Separated from me, Ester might have avoided the dragnet, though I doubted it. Both Demarco and Volpe acted as if Ester knew more than she did. Ester had cast her lot with me, but her previous two years as a farm Working Stiff had softened her. Distant howling wolves had her on edge. I held her until she fell asleep, keeping my ears tuned to the breeze, the sound of distant wolves, and whatever else the night might bring.
* * *
Rustling startled me. The almost perpetual daylight disoriented my sense of time. I grabbed my crossbow and looked for Ester. She wasn’t beside me.
I inched over the top of the gully, expecting to face Demarco or Volpe holding my companion as ransom for my surrender.
Ester hurried up the trail, out of breath. “Hey there, sleepyhead.” Her voice trembled. “I can’t find your mom or her stuff.”
I checked my timepiece: four in the morning. Mom never woke me for my watch. “She’ll turn us in to save her skin,” I said. “What about our cycles?”
“Where we left them. Why?”
“Grab your gear. Let’s move.”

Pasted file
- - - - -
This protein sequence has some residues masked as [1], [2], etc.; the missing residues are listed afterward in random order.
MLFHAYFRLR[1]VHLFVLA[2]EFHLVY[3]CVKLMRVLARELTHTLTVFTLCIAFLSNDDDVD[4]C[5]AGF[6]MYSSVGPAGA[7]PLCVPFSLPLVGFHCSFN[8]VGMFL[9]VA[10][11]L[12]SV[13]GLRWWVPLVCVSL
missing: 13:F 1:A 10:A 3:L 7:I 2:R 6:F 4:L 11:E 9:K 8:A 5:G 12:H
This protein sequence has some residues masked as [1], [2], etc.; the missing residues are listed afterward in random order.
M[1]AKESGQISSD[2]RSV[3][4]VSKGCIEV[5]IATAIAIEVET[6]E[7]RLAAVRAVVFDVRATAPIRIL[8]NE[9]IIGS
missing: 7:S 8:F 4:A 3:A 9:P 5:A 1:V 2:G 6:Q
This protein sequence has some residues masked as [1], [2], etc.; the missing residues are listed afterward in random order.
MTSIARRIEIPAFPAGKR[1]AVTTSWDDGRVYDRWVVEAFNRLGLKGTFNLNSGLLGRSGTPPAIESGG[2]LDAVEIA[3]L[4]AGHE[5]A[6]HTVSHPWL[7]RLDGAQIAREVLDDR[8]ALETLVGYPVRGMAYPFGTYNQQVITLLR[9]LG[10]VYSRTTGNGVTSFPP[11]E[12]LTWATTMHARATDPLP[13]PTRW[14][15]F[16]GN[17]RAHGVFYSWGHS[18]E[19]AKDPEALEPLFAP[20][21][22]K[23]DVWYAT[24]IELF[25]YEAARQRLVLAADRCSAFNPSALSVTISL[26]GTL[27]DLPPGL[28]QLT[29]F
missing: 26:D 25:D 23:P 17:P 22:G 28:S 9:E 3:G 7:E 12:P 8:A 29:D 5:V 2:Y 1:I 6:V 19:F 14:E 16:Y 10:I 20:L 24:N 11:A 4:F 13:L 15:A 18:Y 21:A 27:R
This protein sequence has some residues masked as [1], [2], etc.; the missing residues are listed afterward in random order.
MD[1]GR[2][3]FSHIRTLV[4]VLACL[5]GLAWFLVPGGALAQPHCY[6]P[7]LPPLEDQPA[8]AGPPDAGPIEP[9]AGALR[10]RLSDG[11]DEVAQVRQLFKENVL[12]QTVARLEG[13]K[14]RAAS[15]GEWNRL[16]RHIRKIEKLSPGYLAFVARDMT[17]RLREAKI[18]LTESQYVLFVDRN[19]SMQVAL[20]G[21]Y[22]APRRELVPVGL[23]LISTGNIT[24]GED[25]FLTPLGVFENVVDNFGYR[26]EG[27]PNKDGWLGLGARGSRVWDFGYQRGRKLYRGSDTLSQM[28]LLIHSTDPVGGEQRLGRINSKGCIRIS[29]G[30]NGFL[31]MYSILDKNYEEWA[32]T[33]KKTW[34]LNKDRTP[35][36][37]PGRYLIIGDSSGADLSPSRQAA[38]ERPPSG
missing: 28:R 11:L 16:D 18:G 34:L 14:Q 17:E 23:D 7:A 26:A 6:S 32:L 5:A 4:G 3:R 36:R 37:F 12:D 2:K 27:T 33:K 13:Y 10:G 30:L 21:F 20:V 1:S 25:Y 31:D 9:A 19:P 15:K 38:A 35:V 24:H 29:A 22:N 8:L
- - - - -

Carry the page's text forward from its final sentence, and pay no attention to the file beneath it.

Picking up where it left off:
I checked my backpack. Satisfied that nothing was missing, I headed down to where Mom was supposed to have kept watch. She’d wiped the area clean, removing all trace of last night’s campfire.
“Did she leave a note?” Ester asked.
“My mother doesn’t leave notes. She runs off to her Antiquities friends.” The saddlebags on the cycles looked untouched. I didn’t have time to check.
Rather than head down the trail into a possible trap, we walked our electric cycles along a path that moved laterally across the mountainside. If Antiquities agents were nearby, we needed another way off the mountain and a different place to wait out the roadblocks until we could head south to Flagstaff to look for my sister.
“What about the Svenkov farm?” Ester asked. “Our trucker friends said we could trust them.”
“Quiet,” I said, picking up my pace.
“What’s eating you?”
When the trail narrowed, I pushed my cycle uphill around what looked like a rocky avalanche up ahead.
“We could have gone the other way,” Ester said, huffing to keep up.
I dragged my cycle over a ridge and hurried down the other side. When I reached a wildflower-covered clearing with several paths, I took out my binoculars to scan the trails.
“Regina, have I done something wrong?” Ester asked. “Do you want me to leave?”
“You’re acting paranoid. We’re alone in the mountains.”
“I’m not paranoid,” I said, choosing a path that looked smoother.
I took a deep breath. “Today’s my birthday. My eighteenth birthday.” I bit back my anger.
“Happy birthday. If you’d told me—”
“What mother forgets her daughter’s birthday?”
“Oh.” Ester squeezed my hand. “Let me make it up to you.”
“Don’t bother. It’s just another day, another example that my mother doesn’t care.”